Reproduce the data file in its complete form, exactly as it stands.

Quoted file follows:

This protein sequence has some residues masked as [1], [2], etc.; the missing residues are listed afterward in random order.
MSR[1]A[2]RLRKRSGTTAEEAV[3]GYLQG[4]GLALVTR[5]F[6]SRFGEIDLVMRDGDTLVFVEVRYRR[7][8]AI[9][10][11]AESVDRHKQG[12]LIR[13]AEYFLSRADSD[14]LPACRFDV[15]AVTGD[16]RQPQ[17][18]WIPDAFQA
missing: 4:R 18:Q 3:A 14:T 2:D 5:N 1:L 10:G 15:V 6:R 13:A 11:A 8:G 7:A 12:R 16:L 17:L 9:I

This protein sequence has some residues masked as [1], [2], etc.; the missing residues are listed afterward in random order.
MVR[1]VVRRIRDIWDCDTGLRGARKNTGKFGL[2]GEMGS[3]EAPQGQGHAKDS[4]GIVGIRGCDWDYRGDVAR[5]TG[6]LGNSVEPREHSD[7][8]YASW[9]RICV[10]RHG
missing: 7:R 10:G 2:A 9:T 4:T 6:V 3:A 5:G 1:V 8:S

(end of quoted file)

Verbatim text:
This protein sequence has some residues masked as [1], [2], etc.; the missing residues are listed afterward in random order.
MSR[1]A[2]RLRKRSGTTAEEAV[3]GYLQG[4]GLALVTR[5]F[6]SRFGEIDLVMRDGDTLVFVEVRYRR[7][8]AI[9][10][11]AESVDRHKQG[12]LIR[13]AEYFLSRADSD[14]LPACRFDV[15]AVTGD[16]RQPQ[17][18]WIPDAFQA
missing: 4:R 18:Q 3:A 14:T 2:D 5:N 1:L 10:G 15:V 6:R 13:A 11:A 8:G 7:A 12:R 16:L 17:L 9:I

This protein sequence has some residues masked as [1], [2], etc.; the missing residues are listed afterward in random order.
MVR[1]VVRRIRDIWDCDTGLRGARKNTGKFGL[2]GEMGS[3]EAPQGQGHAKDS[4]GIVGIRGCDWDYRGDVAR[5]TG[6]LGNSVEPREHSD[7][8]YASW[9]RICV[10]RHG
missing: 7:R 10:G 2:A 9:T 4:T 6:V 3:A 5:G 1:V 8:S